Upstart visits Gargantuan to discuss licensing or incorporating their new product into Gargantuan’s product. But Gargantuan either rejects Upstart’s product, or perhaps, takes it to several key accounts for input, and they summarily reject it. They are not interested in a product that emphasizes attribute D; Gargantuan’s key accounts are perfectly happy with their current products that are superior on attributes A, B, and C.
Eventually, Upstart gains a toehold when they find a few customers who value attribute D. They continue improving their product’s performance on attributes A, B, and C, ultimately achieving parity with Gargantuan. Now they can compete for Gargantuan’s customers. Meanwhile, because Gargantuan devoted most of its resources to servicing key accounts, it is caught flat-footed on attribute D. But now it’s too late to join the party. Upstart has disrupted the market.
Not every new technology disrupts the market. Some simply improve performance on one or more of the existing key attributes (A, B, and C). Others may be designed to address a different need (say, E), but a significant-enough niche that values that attribute is never found.
If you are lucky and smart enough to identify your “attribute D,” you might be in a position to disrupt the market. But it’s unlikely you discovered that attribute from any of your key accounts. After all, the reason they are your key accounts is that you already address their most important needs better than your competition.
Putting an End to the Tyranny
Escaping the tyranny of key accounts may feel like bad news initially, but there is a silver lining: the freedom to develop next-generation products. The following example is a case in point.
In the late 1990s, GE Lighting was the dominant supplier of standard light bulbs at Home Depot. Then almost overnight, they lost the account, at enormous cost. But with 15 years of hindsight, losing the Home Depot account might have been a blessing in disguise. GE focused its attention on emerging lighting technologies—technologies that the market now embraces, for both their greater energy efficiency and longer life. The market has transitioned from incandescent bulbs to compact fluorescents to LEDs, where the margins are several times those of the old incandescent bulbs. GE’s initial loss, therefore, turned into a tremendous gain.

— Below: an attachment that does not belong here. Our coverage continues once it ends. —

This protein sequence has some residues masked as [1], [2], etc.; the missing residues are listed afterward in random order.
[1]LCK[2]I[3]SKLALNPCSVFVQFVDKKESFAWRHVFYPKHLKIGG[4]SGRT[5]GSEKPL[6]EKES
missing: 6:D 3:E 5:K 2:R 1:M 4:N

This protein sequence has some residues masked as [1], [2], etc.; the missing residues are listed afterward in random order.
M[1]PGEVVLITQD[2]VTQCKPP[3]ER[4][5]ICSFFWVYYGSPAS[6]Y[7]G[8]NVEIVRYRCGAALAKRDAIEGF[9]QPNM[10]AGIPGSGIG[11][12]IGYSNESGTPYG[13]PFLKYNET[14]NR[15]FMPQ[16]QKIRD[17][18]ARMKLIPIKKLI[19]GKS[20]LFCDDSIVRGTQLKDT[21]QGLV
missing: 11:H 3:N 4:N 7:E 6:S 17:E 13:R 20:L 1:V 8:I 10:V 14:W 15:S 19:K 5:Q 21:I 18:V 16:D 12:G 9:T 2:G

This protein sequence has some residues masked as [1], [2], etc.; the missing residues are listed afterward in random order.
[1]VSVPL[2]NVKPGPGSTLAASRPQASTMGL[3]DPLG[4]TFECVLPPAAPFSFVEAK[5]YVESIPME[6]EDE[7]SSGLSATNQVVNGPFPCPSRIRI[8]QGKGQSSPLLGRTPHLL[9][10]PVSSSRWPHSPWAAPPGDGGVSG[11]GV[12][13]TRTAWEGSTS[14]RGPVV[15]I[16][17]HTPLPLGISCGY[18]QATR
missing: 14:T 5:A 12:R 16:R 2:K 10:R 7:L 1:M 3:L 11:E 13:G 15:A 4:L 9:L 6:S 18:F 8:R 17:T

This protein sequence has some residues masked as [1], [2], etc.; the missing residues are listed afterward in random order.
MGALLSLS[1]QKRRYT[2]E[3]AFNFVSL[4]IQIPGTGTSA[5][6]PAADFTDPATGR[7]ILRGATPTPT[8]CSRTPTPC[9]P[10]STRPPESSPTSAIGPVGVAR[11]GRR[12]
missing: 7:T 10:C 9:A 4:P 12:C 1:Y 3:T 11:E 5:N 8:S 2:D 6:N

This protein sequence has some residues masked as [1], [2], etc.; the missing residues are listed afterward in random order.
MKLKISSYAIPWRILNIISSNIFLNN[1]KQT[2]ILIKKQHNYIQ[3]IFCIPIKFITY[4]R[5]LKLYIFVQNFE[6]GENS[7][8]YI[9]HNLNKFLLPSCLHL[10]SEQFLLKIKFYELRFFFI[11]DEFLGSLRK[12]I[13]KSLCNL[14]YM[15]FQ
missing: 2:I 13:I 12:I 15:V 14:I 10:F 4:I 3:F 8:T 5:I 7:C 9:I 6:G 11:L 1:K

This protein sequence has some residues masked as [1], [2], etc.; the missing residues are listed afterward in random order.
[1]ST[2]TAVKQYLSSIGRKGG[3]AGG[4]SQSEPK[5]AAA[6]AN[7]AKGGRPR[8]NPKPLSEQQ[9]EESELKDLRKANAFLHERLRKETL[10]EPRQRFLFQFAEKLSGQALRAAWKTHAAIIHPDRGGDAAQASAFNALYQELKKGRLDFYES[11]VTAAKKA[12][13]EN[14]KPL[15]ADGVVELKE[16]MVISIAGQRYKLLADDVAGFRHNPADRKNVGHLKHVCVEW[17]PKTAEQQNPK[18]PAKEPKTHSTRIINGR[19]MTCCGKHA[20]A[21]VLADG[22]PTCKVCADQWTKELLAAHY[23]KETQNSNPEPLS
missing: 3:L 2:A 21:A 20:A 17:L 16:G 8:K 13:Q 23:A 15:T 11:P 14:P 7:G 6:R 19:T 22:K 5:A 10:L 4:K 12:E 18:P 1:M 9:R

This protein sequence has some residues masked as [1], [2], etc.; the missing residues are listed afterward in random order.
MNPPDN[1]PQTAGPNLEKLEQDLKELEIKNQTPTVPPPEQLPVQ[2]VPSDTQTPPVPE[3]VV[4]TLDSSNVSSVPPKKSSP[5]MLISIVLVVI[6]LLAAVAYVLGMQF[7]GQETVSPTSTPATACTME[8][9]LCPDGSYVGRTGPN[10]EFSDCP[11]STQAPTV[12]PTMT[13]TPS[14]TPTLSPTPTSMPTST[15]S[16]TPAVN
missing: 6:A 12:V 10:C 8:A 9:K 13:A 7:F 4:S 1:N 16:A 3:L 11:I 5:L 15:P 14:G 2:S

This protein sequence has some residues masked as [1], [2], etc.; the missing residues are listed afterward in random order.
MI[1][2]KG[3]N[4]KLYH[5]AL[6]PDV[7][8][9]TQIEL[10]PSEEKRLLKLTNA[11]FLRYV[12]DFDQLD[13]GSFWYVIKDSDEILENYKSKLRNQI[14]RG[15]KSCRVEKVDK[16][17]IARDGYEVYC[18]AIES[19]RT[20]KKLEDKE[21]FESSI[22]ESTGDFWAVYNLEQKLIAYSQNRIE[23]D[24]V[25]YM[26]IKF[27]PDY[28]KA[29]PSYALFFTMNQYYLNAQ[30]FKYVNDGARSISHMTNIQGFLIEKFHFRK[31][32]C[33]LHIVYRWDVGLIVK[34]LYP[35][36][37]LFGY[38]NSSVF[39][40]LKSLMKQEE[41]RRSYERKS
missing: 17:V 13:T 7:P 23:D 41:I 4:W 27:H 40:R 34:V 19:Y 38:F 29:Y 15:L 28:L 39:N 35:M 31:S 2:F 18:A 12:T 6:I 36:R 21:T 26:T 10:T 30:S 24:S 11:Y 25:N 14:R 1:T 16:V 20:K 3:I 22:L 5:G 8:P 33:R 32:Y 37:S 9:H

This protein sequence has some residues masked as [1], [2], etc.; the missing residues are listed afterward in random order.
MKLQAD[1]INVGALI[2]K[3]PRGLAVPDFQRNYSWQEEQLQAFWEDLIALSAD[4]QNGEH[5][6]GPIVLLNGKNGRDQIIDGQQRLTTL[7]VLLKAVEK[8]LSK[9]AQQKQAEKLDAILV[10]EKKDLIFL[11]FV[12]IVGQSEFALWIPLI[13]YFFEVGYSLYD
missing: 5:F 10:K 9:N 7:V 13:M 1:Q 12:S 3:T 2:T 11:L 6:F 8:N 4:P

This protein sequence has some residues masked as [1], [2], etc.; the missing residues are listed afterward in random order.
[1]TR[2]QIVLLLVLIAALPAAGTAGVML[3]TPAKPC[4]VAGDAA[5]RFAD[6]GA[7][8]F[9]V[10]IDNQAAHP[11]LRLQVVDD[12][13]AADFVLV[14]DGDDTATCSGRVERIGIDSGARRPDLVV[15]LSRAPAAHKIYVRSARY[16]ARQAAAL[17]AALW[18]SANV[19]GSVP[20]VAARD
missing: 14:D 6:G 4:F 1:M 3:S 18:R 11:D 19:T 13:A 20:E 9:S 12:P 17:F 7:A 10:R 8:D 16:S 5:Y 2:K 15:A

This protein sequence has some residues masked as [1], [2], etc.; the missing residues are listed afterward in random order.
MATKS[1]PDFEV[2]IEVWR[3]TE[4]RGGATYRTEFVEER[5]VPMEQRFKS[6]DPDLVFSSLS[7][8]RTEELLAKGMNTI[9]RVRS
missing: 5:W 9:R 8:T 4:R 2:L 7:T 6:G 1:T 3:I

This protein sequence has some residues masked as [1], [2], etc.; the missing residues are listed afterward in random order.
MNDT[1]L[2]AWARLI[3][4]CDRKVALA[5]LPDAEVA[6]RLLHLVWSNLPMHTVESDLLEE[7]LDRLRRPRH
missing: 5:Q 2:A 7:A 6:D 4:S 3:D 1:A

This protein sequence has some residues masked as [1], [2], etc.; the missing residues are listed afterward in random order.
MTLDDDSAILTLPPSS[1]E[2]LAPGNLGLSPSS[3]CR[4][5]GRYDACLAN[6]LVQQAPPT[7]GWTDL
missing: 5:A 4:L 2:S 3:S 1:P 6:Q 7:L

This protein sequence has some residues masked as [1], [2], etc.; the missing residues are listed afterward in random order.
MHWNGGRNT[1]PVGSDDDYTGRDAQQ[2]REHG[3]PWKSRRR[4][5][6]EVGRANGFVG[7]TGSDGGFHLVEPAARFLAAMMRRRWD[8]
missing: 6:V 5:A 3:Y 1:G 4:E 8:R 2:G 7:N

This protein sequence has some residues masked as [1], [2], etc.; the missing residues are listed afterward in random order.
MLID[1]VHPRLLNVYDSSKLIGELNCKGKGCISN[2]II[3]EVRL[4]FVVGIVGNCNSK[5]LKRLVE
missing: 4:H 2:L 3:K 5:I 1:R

So how do we end the tyranny of key accounts?
- Carefully review your key accounts. When all the associated costs are loaded in—the thin margins, the cost to service, and especially, the impact on other needed activities—chances are you’ll find that some are worth it, but many are not.
- When you conduct your Voice of the Customer research, don’t just talk to the usual suspects. You talk to these people every day, and the odds are, you’re already addressing their needs quite well. Instead, talk to a broad cross-section of customers in the market: large and small, yours and your competitors’, current and ex-customers, etc. According to Edward McQuarrie in his book, Customer Visits, “Your most rapid expansion of sales might come from visiting and learning from customers who aren’t buying very much from you today.”
- Consider separating your new product development organization into two separate units: one that deals with custom products for key accounts, and one that deals with more general-purpose, next-generation products. Don’t let key accounts hijack your entire product development process.
- Learn to say no. You are not married to your key accounts, and they are not married to you. These are businesses. If they are not willing to help you be successful, why should you fall all over yourself to help them?
Despite the easy comparisons, key account relationships are not a marriage: companies don’t sign on “for better or for worse.” But key accounts do represent strong mutual commitments—cohabitation, if you will. The only way living together works is if both parties share the shopping, the housekeeping responsibilities, and the expenses—and if it’s not good for both of you, it’s not good for either of you. For many key accounts, it may be time to move out!
 Christensen, Clayton M. (1997). The Innovator’s Dilemma: When New Technologies Cause Great Firms to Fail. Boston, Massachusetts: Harvard Business School Press.
 McQuarrie, Edward F. (1993). Customer Visits: Building a Better Market Focus. Newbury Park, CA: Sage Publications.